Talk:Wilkinson Microwave Anisotropy Probe
|This article is of interest to the following WikiProjects:|
Source on revised imagery for quadrupole correction?
This needs to be added back to the WMAP article. The problem is that it came from a press release, and it overstates the situations a bit...
- Of course, this should be in the article. What do you mean "it overstates the situations a bit..."?
- I waited since March 10 for a reply about how this "overstates the situations a bit", it is now March 29. So, I am adding it back.
On February 11, 2003, NASA released groundbreaking information about the age and composition of the universe. This release included the most intricate "baby picture" of the Universe ever taken. According to NASA, this picture "contains such stunning detail that it may be one of the most important scientific results of recent years".
Important Implications of NASA's findings
- The universe is 13.7 billion years old (to within one percent error).
- The universe is composed of 4% ordinary matter, 23% of an unknown type of dark matter, and 73% of a mysterious dark energy.
- The inflationary theory of cosmology is correct.
For the NASA's February 11, 2000 press release go here
I'm glad no one has decided to insert point 3 into the article because it's wrong. If anything, there were significant disagreements between the WMAP data and the inflationary theory. However, it hasn't yet been determined if these data were accurate of ir something was causing the data to be flawed. -- Duke nemmerle 12:02, 23 December 2005 (UTC)
- I'm new to Wikipedia, but the inequality "0.0179 < Ωk <0.0081 (95%CL)" doesn't make any sense. Perhaps there is a missing minus sign or one the inequalities is reversed. I'm not a Wikipedia member, so I won't change it.
This is the first time that I have used Wikipedia, and if possible I wish to enter into discussion with the author(s) of this page regarding the observations, the models, the assumptions, and the number given for the minimum diameter of the universe. Could you please contact me at email@example.com.
- Hi Chris, welcome to Wikipedia. This article, like most on Wikipedia has been edited by at least two dozen authors. If you have questions or comments about the article, you can post them right here. If you think you can improve the article, go right ahead and become another author. --noösfractal 20:32, 24 September 2005 (UTC)
Hubble constant uncertainty
- Certainly the Hubble's law article. The errors are for a different quantity, called h, which is essentially the Hubble constant divided by 100. I have updated with the most recent WMAP figures, which are cited at Lambda-CDM model. –Joke 14:32, 24 March 2006 (UTC)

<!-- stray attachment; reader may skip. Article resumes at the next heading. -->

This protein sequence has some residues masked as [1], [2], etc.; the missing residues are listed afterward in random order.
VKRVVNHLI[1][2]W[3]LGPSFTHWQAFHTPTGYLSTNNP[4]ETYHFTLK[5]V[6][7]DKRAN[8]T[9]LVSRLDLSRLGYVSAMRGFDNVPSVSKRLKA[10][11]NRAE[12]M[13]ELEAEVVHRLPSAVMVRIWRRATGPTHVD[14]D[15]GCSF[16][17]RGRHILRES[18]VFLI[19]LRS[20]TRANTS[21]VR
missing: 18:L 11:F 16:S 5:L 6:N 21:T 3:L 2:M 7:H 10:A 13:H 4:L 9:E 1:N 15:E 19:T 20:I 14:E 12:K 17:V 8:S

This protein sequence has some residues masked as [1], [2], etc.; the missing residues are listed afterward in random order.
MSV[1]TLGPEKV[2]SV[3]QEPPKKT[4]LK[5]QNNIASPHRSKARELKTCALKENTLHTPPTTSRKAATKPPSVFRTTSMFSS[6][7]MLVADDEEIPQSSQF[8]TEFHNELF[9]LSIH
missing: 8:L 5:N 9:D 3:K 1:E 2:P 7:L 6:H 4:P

- I did the same with the new data from "Five-Year Wilkinson Microwave Anisotropy Probe (WMAP) Observations: Data Processing, Sky Maps, and Basic Results "
I recently found this article about how the big bang afterglow failed to show expected shadows caused by nearby cluster galaxies. The website is: http://www.sciencedaily.com/releases/2006/09/060905104549.htm I think that something should be added relating to this article
It seems to me that the discussion on the Earth-Sun L2 point is rather extraneous and long. I suggest trimming it down to just a couple sentences. —The preceding unsigned comment was added by Phædrus (talk • contribs) 18:22, 8 April 2007 (UTC).
Fine, I did it myself, though it may be somewhat sub-par. Phædrus 02:46, 8 May 2007 (UTC)
With this edit the value reported in the article was changed. Although no reference is cited for this I have applied WP:AGF and left the change in place, pending discussion. Can either value (old or new) be supported by a reliable source? (sdsds - talk) 03:27, 16 March 2008 (UTC)
Is WMAP a "satellite"?
It seems that WMAP, while it is a "space probe" and a "spacecraft", is not technically a "satellite" and the NASA WMAP site does not use this term. The historical definition of a satellite is a small secondary object whose motion around a much more massive primary object is described as an ellipse and whose position is predicted by Keplerian elements. NASA is relatively consistent in confining the word "satellite" to spacecraft whose primary mission is conducted from a stable Earth orbit. For spacecraft orbiting other objects, "satellite" is qualified with the name of the primary body (i.e. Martian satellite). Spacecraft in solar orbit or in undefined trajectories are usually not referred to as "satellites". So the COROT mission spacecraft in a polar Earth orbit is a "satellite" and the Kepler mission spacecraft in an Earth trailing solar orbit is not. The Lissajous path traced by WMAP at L2 is not a classic "orbit" as WMAP is not gravitationally bound to that point and would wander away without active control. Am I wrong about any of this? Aldebaran66 (talk) 07:31, 23 June 2009 (UTC)
Some basic 7 year data release information added. Some interesting anomolous results which the team haven't found an answer to yet. Even more interesting, it seems the only theory which predicts those results, the DFM, is well covered herein. Does anyone dare tell them they should include Wiki in their research sources??!Docjudith (talk) 16:52, 9 March 2010 (UTC)